Could life ever arise on the planet Venus? That is, Venus as it exists today. Venus is a hellish place, with temperatures of around 462°C at the surface, rain composed of sulfuric acid, lava-flows over much of the surface, and an atmospheric pressure around 90 times that of Earth at sea level. It’s not a pleasant place, and a manned spacecraft would find it difficult to land there, and it might be even more difficult for humans to get out and walk around. In fact, I think we can dispense with the possibility of humans walking on Venus’s surface for the foreseeable future.
Many billions of years ago, some scientists speculate, Venus may have had a climate similar to Earth. Water may have been present in abundance, enough to fill relatively shallow oceans. An atmosphere of oxygen may have existed that could have been conducive to life. But if it did, under the influence of the heat from the sun (Venus gets about twice as much sunlight as Earth) the oceans boiled away, the water was split by ultraviolet light into hydrogen and oxygen, the hydrogen escaped into space, and the oxygen combined with carbon on the surface to form carbon dioxide, and the greenhouse effect took over. That pushed the temperature into the stratosphere. So to speak. And here we stand today.
But the presence of water making life possible on Venus in the distant past isn’t what I want to hypothesize in this post. I’m thinking about the possibility of life on Venus as it exists now. Yes, in the presence of all that heat, lava, pressure, and sulfuric acid. Earlier, on March 13, 2011, in a blog post entitled “Life–A New Definition,” I suggested that life on any arbitrary planet should be defined as “that which arises . . . under the influence of the energy from its sun over and above any other milieu . . . .” That’s without regard as to what the life forms look like, or what they’re composed of, or how they replicate, or any other limiting factor we may require to define life on Earth. We can’t think of life on other planets within the limited range we find here on Earth.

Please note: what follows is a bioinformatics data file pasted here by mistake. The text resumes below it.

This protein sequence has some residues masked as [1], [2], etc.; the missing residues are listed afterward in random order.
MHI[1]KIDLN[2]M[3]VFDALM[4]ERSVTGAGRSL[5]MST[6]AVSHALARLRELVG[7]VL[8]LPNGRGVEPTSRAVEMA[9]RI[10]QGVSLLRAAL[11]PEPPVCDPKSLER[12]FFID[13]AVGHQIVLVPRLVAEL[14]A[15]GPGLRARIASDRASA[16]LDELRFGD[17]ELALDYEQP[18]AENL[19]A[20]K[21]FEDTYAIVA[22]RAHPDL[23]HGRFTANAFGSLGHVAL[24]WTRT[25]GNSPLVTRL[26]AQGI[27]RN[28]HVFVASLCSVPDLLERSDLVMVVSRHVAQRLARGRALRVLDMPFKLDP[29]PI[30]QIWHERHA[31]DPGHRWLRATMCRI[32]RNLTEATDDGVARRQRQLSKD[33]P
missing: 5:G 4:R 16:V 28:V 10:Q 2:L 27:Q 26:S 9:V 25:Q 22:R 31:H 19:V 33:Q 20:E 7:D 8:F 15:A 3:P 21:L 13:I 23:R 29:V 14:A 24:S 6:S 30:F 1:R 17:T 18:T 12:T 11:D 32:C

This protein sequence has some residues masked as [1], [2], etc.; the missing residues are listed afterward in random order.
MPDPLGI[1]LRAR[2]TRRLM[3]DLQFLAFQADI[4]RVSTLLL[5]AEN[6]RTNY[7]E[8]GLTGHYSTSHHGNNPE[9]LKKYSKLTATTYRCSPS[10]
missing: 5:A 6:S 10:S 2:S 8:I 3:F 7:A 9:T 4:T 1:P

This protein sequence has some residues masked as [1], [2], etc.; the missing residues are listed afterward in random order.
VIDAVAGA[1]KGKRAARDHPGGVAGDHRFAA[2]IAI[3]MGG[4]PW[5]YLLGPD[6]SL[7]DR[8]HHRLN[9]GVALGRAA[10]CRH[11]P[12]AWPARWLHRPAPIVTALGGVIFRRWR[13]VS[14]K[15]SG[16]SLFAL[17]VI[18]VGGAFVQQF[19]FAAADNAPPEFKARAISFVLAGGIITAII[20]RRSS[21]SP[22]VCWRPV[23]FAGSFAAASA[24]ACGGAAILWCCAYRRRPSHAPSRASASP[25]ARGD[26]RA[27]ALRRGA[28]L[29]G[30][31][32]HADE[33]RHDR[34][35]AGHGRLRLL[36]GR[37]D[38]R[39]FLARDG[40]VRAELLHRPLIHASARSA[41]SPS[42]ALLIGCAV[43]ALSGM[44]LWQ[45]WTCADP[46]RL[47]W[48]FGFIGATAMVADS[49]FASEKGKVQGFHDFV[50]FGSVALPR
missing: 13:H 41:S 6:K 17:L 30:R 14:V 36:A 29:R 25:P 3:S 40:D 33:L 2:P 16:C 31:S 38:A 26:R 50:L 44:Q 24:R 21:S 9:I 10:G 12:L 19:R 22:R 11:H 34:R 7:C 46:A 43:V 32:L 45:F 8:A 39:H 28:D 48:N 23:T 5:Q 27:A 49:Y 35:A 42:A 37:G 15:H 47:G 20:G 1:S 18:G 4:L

So, what would life on Venus look like now? Under the influence of that tremendous heat and pressure, chemical reactions are running wild, at least in comparison with Earth. That might be a good thing. It might be the very factor that makes “life” viable on the surface. Lava may stay liquid all the time on Venus. Possibly a life form could arise composed of lava globules that slowly creep across the surface, consuming other bits of the ground, extracting necessary elements, metabolizing them by sulfuric acid digestion, and eventually dividing into smaller globules that continue the process. And that’s just one scenario. I’m sure others could be visualized by those who are better at chemistry than I, so there’s no sense in me speculating much further here.
I certainly realize that the chance of “life” actually existing on the surface of Venus is probably very low, and that speculating about what it looks like could be a somewhat unscientific pursuit. But the real reason for looking at Venus this way (sorry about that) is that it gives us a different way of looking at life in general all across the galaxy. (Think what it would mean if we did find some sort of life on Venus.) Life certainly exists on (a few? many?) other planets somewhere in our galaxy because there are so many of them, and we should always be aware that it won’t necessarily look like us. It may be so vastly different that we may not recognize it at first, and we have to remain open to any possible physical form, and any possible metabolic form. Temperature and pressure won’t necessarily be a limiting factor.